In Class: Care taker
I’m in charge of the physical integrity of the museum’s collection. Our oldest piece is 500,000 years old. It’s a stone tool—and it’s actually in excellent shape.
Many things are only meant to last a couple of generations. A lot of pieces are sensitive to changes in humidity, changes in temperature. Some are susceptible to pests.
I can only take 10 students per class. They work with real artifacts. They learn what the problems are.
We have organic and inorganic artifacts. Fur, feathers, skin—those are some of the organic pieces. For inorganics, we have glass, ceramic, stone—just to name a few. We also have a huge textile collection.
And then, of course—because this makes life more complicated—an artifact may be a composite. Our masks and ethnographic pieces may have anything from plastic to metal to wood to grass to animal tusks or teeth on them. You have to take care of all of the elements in one composite object.
We have artifacts that will stretch out if you hang them or move them a certain way. We can’t fold certain pieces. It’s kind of like taking care of your clothes—different things have different needs. Imagine that magnified across 40,000 pieces.
Something the size of a coffee cup may need a storage enclosure that’s the size of a beach ball. Storage can pose huge space problems. The museum has a constantly growing collection, and only 4 percent to 5 percent of it is on display.
Classes are three hours—half lecture and half lab. The lecture sets up the problem for the lab. I show the students different types of metal polishes, for example. They practice how to polish silver on Plexiglas, because Plexiglas has the same hardness as silver. I don’t want the students polishing things in our collection randomly.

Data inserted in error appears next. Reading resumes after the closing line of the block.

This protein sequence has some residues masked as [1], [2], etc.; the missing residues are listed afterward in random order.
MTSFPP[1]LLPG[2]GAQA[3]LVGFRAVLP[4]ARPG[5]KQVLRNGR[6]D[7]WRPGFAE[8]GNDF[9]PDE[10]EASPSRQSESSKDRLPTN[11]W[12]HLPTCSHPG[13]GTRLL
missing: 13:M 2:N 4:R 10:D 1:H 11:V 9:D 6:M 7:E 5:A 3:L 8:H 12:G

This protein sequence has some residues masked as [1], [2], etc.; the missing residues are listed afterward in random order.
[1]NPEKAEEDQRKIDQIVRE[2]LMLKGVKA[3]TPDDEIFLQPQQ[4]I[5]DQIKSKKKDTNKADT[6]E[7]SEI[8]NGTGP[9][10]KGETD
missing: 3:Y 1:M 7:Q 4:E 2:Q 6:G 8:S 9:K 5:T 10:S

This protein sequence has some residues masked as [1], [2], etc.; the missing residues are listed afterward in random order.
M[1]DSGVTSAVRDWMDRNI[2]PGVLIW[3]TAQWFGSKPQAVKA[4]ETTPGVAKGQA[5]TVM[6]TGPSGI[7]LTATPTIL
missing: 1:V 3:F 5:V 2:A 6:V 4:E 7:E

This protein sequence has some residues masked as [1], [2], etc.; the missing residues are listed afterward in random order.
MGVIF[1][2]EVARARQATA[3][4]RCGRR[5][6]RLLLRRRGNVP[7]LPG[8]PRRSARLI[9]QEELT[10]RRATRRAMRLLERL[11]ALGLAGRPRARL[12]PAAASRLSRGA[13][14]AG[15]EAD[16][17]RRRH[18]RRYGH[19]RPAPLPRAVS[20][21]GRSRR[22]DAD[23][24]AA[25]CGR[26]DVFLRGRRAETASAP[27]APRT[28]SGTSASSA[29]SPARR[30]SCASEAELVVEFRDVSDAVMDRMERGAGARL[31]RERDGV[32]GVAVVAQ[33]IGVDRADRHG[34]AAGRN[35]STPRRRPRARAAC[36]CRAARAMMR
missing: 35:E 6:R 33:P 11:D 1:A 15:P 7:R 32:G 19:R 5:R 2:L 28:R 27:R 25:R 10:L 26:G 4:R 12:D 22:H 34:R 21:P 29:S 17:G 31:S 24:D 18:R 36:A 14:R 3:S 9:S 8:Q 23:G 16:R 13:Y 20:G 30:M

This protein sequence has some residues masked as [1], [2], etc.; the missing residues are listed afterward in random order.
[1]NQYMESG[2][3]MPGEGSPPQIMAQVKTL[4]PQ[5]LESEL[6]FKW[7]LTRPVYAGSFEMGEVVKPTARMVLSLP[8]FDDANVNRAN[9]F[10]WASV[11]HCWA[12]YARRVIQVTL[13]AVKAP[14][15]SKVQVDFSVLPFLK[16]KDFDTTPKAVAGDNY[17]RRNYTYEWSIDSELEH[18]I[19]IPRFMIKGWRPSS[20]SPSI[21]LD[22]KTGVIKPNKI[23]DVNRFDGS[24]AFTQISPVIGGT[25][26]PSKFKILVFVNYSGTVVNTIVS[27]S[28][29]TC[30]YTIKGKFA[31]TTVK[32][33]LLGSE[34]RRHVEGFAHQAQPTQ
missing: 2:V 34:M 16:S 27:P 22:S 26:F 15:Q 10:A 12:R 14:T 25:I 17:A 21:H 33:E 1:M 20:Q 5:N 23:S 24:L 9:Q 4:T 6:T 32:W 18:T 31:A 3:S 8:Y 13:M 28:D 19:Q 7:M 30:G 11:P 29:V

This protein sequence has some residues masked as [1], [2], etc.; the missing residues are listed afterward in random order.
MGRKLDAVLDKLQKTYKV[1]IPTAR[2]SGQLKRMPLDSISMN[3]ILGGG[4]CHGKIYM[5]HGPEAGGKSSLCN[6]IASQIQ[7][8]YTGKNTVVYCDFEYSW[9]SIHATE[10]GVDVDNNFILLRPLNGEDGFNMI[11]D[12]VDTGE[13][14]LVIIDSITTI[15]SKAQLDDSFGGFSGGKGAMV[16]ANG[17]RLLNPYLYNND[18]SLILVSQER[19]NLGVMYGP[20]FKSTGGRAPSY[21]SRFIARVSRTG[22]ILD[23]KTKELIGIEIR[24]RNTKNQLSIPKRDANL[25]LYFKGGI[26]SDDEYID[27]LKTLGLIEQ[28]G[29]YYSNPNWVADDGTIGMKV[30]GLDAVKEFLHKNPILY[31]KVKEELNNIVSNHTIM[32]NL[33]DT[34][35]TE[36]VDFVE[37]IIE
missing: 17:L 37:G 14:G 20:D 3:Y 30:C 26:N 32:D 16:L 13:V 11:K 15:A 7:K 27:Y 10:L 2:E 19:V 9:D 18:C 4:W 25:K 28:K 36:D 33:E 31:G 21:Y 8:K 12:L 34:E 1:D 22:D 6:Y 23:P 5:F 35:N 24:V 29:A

I talk about packing, shipping and storing collections. I also talk about hazards in collections. For example, we have poison darts. Obviously, they require special handling!
We have Roman lead sarcophagus fragments—giant hunks of lead in our museum. We have to have special handling practices with those. Lead can be toxic.
Some artifacts have inherent vice. There’s one on display here now—it’s a gas mask from World War I. It was exposed to mustard gas. That means it’s degrading.
We have an opium pipe with silver coins embedded in it. Silver doesn’t deal well with sulfur or rubber. But the coins adhere to the pipe by being embedded in rubber. So the artifact is making itself degrade. There’s nothing we can do for it.
Sometimes you can’t preserve artifacts, so you have to do your best to keep them around as long as possible. And there’s not always an easy or direct answer.
Some students don’t realize they want to work in museums until they come here. And that’s a really lovely thing—to bring more people into the field.
Edited and condensed from an interview conducted on Dec. 5, 2014.